Congressional leaders reject invitation to China State Dinner
Three of the four top congressional leaders have snubbed President Obama’s invitation to attend Wednesday evening’s White House State Dinner for the visiting President of China, Hu Jintao.
U.S. House Speaker John Boehner (R-Ohio) was the first to reject the invitation citing scheduling conflicts. Senate Majority Leader Mitch McConnell (R-Ky.) and Senate Minority Leader Harry Reid (D-Nev.) also jumped on the bandwagon and will not be attending the black tie event.
Boehner and Reid will be meeting the Chinese president on Thursday in a separate private meeting. But the meeting is unlikely to be filled with backslapping camaraderie — during an interview with a Las Vegas radio station on Tuesday Reid, described Hu Jintao as a ‘dictator’ –- though he quickly backtracked on his comments:
“He is a dictator. He can do a lot of things through the form of government they have,” said Reid, before quickly continuing, “Maybe I shouldn’t have said dictator, but they have a different type of government then we have, and that is an understatement.”
The atmosphere on the hill was far from friendly ahead of the Chinese delegation’s arrival with the promise of forging greater cooperation between the two economic superpowers. At a briefing on Wednesday morning, House Foreign Affairs Committee Chair Ileana Ros-Lehtinen (R-Fla.) questioned whether China was a “responsible stakeholder” on the global stage, rhetorically citing China’s trade policy, relations with the Koreas and military action in the South China sea.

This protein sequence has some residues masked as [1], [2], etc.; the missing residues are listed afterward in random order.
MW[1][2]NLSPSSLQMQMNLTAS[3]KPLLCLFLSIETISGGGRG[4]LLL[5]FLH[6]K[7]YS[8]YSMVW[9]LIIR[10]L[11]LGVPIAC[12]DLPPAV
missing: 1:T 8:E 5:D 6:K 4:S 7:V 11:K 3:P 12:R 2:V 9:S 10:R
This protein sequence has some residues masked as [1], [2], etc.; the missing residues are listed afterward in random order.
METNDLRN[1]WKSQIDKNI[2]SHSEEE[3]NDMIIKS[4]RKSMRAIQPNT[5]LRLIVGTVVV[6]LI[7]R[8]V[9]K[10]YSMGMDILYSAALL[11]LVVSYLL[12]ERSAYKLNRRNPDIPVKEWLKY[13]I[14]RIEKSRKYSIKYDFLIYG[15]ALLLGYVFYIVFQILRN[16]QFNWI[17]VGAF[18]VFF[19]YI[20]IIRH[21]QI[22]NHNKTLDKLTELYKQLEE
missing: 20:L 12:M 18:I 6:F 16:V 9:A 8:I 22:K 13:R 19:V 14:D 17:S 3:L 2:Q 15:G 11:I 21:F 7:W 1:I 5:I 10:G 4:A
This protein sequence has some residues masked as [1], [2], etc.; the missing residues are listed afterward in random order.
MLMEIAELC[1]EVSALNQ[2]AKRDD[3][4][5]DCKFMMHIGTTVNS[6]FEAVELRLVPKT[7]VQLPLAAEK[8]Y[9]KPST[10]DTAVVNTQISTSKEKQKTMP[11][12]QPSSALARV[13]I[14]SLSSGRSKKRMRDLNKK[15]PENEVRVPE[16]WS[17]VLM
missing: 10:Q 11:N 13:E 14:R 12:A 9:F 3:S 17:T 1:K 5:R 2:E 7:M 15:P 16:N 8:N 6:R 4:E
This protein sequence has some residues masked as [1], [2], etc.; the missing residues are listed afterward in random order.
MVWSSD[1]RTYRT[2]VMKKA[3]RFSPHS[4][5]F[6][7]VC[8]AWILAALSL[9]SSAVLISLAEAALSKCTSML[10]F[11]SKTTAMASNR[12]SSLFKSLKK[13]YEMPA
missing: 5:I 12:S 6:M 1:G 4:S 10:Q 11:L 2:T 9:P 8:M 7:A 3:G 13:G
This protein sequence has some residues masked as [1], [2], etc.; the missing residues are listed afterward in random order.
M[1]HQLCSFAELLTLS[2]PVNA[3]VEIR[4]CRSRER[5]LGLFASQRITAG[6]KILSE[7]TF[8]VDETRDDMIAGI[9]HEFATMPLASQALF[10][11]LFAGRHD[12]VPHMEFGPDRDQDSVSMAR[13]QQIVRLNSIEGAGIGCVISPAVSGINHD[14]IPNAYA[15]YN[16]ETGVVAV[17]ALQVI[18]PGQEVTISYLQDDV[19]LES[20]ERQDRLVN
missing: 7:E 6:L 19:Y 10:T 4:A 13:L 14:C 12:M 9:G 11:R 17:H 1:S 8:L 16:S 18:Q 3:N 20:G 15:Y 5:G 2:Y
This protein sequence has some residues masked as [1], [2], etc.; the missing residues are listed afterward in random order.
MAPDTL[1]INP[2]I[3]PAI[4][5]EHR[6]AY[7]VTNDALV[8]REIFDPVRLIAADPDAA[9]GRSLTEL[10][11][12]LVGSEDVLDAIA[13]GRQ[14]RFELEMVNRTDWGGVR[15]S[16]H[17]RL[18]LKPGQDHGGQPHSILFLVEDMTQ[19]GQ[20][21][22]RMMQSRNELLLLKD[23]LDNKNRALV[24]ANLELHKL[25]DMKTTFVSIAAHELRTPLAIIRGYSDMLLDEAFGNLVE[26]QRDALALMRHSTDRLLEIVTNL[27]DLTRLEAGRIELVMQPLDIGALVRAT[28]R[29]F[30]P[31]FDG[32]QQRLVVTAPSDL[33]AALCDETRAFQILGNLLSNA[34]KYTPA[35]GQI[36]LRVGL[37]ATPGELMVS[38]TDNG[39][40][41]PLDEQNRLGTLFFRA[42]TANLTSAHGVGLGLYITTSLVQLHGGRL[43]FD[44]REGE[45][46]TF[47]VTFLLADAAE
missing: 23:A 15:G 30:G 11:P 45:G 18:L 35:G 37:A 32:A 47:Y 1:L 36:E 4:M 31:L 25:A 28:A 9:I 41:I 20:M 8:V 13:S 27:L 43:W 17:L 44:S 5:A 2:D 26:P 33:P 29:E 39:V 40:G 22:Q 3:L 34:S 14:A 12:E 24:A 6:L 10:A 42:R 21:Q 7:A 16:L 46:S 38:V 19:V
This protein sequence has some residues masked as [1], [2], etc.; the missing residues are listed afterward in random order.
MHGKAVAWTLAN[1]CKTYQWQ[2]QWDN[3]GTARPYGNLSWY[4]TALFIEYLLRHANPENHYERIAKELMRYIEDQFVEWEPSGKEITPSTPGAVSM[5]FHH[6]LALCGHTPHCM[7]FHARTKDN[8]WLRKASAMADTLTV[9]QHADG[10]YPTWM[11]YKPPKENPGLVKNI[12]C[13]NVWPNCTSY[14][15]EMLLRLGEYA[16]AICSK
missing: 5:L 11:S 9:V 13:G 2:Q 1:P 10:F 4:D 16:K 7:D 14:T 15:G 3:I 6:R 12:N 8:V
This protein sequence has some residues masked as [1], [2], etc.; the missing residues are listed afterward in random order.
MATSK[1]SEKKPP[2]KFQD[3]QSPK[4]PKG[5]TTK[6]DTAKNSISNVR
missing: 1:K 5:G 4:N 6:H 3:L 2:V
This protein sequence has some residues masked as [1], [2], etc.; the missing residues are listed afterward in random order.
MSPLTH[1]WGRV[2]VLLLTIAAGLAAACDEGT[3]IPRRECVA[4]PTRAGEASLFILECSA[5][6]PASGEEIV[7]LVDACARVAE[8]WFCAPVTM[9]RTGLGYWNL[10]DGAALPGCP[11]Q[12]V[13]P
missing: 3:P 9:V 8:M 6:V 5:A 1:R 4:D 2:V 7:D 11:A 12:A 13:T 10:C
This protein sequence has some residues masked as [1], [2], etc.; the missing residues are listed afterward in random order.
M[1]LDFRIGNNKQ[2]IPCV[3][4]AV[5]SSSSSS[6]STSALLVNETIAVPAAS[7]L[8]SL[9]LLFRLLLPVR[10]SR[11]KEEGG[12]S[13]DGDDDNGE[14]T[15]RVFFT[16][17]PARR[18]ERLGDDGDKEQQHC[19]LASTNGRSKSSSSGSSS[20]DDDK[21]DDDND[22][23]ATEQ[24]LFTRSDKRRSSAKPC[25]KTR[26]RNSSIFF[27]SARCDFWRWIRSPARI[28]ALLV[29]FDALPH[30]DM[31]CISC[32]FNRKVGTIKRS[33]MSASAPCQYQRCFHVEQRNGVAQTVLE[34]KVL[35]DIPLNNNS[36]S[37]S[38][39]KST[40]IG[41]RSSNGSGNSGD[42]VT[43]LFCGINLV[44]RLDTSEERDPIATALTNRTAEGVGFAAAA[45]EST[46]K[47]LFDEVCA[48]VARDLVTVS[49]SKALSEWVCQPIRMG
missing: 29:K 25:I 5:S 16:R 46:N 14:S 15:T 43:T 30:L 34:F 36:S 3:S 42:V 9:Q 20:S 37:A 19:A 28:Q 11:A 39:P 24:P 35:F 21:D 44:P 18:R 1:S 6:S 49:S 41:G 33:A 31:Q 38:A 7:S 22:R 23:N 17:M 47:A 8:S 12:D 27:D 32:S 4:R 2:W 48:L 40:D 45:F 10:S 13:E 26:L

“We are back with a new energy from our newly-elected Members who are determined to take back America’s economy and are committed to a foreign policy that stands with our allies and holds accountable those who threaten our Nation’s security interests,” Ros-Lehtinen concluded her address.
Eighty-four lawmakers from both parties wrote a letter to Obama demanding that he takes a strong stance against alleged unfair competition by China. “America’s patience is near an end,” said the group, “We can no longer afford to tolerate China’s disregard [for international trade rules].”
Human rights is another contentious issue on many people’s minds as Obama and Hu meet for talks. A number of lawmakers have called for Obama, as a Nobel Laureate, to clearly voice his disapproval of China’s treatment of Liu Xiaobo, the 2010 winner of the Nobel Peace Prize who remains under house arrest.
Obama did make a thinly-veiled reference to human rights as he welcomed Hu to the White House on Wednesday morning:
“The world is more just when the rights and responsibilities of all nations and all people are upheld, including the universal rights of every human being,” the president said.
Hu countered Obama comments, saying that both powers should “respect each other’s choice of development path and each other’s core interests.”
At a press conference held Wednesday afternoon, Hu did concede that “a lot still needs to be done” on human rights in China.
These comments have put political commentators on tenterhooks as the meetings between the leaders move into the second day.